You should always keep in mind that whatever actions you do today can either help to prevent, delay or minimize the effect of heart disease or worsen it. The key is to control risk factors. Granted that you cannot control every risk factor for heart disease such as family history but you can definitely do something about your behavior. Age and gender also influence your risk of heart disease.
Major Risk Factors of Heart Disease
Cholesterol is a type of a lipid, a soft, fatlike substance that serves as a source of fuel. Excessive cholesterol can cause buildup of atherosclerotic plaque. Accumulation of plaque in arteries can block blood flow and lead to a heart attack. LDL cholesterol, the so-called "bad" cholesterol, is transported to sites throughout the body, where it's used to repair cell membranes or to make hormones. LDL cholesterol can accumulate in the walls of your arteries. HDL cholesterol, the so-called "good" cholesterol, transports cholesterol to the liver, where it's altered and removed from the body.
Normal blood pressure level is defined as less than 130 millimeters of mercury (mm Hg) for systolic blood pressure and less than 85 mm Hg for diastolic blood pressure. The higher the blood pressure, the more likely it is to take a toll on the heart and on the brain. Blood pressure should be checked whether or not your levels are high. For normal, check once every two years. For high-normal, check once a year. If extremely high, you should get immediate care. Then get multiple measurements to know if a high level is sustained over time.
Another risk factor for heart disease is diabetes, a chronic disease of insulin deficiency or resistance. Type 2 diabetes, the most common type, is associated with obesity and may be prevented by maintaining ideal body weight through exercise and balanced nutrition.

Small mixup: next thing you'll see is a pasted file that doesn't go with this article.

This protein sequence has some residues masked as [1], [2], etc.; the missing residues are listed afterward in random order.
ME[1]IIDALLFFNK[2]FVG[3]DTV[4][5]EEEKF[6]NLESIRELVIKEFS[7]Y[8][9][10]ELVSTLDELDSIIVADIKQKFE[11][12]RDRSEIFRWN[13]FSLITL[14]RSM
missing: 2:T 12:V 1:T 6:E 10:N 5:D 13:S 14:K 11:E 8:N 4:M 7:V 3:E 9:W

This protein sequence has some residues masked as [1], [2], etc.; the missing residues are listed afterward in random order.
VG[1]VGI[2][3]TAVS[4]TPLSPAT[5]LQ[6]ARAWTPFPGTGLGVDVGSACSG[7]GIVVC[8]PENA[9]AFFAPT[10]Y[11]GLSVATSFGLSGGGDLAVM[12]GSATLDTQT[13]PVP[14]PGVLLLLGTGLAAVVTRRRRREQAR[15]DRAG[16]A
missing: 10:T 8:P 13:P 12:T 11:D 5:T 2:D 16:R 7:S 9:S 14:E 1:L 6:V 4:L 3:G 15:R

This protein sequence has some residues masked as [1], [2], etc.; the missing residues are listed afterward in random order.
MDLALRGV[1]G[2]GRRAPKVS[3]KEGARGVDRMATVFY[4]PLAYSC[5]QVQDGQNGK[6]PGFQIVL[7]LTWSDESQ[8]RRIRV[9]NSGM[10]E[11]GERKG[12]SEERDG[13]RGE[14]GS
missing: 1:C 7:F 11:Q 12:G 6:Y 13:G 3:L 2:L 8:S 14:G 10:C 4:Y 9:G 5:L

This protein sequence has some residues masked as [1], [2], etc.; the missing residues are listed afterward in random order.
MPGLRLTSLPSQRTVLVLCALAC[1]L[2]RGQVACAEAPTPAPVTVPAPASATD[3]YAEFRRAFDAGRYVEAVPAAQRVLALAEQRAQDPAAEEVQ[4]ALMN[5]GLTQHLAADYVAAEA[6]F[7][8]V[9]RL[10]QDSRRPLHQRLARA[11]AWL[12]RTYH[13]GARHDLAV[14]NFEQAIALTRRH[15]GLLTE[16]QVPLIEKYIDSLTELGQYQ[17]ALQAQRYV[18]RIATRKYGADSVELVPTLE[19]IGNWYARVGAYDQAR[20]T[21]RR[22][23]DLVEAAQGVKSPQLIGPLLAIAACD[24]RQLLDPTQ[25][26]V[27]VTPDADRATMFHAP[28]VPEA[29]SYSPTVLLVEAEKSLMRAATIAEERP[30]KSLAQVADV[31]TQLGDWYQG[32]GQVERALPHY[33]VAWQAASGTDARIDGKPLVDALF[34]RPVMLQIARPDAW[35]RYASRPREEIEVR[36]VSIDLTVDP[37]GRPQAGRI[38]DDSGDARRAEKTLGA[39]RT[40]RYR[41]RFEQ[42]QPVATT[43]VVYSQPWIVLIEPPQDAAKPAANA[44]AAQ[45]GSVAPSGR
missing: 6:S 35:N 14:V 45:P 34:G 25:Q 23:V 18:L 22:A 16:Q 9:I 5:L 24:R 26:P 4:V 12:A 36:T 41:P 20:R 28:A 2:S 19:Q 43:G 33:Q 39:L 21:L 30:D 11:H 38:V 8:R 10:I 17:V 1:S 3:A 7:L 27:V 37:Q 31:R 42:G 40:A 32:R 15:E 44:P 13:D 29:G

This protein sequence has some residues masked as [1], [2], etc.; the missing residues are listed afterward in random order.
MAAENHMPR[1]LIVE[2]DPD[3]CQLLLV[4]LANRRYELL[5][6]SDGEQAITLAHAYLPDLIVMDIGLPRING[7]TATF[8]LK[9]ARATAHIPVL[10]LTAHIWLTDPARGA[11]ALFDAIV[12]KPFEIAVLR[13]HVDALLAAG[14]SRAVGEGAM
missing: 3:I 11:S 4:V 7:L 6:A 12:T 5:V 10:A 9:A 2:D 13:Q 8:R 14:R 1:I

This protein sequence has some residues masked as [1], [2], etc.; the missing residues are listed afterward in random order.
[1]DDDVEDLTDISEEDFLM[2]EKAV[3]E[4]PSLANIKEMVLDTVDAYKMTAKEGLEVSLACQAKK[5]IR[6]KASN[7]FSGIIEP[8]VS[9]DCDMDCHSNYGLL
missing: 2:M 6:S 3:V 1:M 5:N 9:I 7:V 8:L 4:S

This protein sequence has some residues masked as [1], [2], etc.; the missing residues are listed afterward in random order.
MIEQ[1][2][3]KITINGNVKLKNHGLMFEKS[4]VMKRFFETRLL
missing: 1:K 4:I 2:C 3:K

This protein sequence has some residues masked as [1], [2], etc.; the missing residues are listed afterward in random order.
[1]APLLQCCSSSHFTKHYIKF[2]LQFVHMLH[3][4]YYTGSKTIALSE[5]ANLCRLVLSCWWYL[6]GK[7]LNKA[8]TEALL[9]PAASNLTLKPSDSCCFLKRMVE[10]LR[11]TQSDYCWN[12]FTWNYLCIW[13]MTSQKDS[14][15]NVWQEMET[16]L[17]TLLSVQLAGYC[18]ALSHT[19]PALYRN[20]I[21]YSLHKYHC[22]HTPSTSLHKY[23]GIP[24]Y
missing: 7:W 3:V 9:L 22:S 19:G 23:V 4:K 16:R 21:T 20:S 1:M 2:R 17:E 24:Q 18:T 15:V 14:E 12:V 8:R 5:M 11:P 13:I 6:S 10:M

Tips For Controlling Risk of Heart Disease
The effect of smoking on your lungs can cause almost every other medical condition.
Routine physical activity is highly recommended and helpful in controlling obesity. Try to perform 30 minutes of moderate physical activity every day. Fast walking is one of the best way to prevent heart disease. If you can lose even a small amount of weight, five pounds for example, it may have a positive effect on lipid levels and blood pressure preventing heart disease.
Limit Alcohol Consumption
Limit daily alcohol intake to three ounces or fewer to prevent heart disease. People who drink large amounts of alcohol (six to eight ounces a day) tend to have higher blood pressure.
Watch What You Eat
Eat five helpings of fruits and vegetables daily to prevent heart disease.
Maintain adequate dietary potassium, calcium and magnesium intake.
Reduce saturated fats and cholesterol to stay away from heart disease.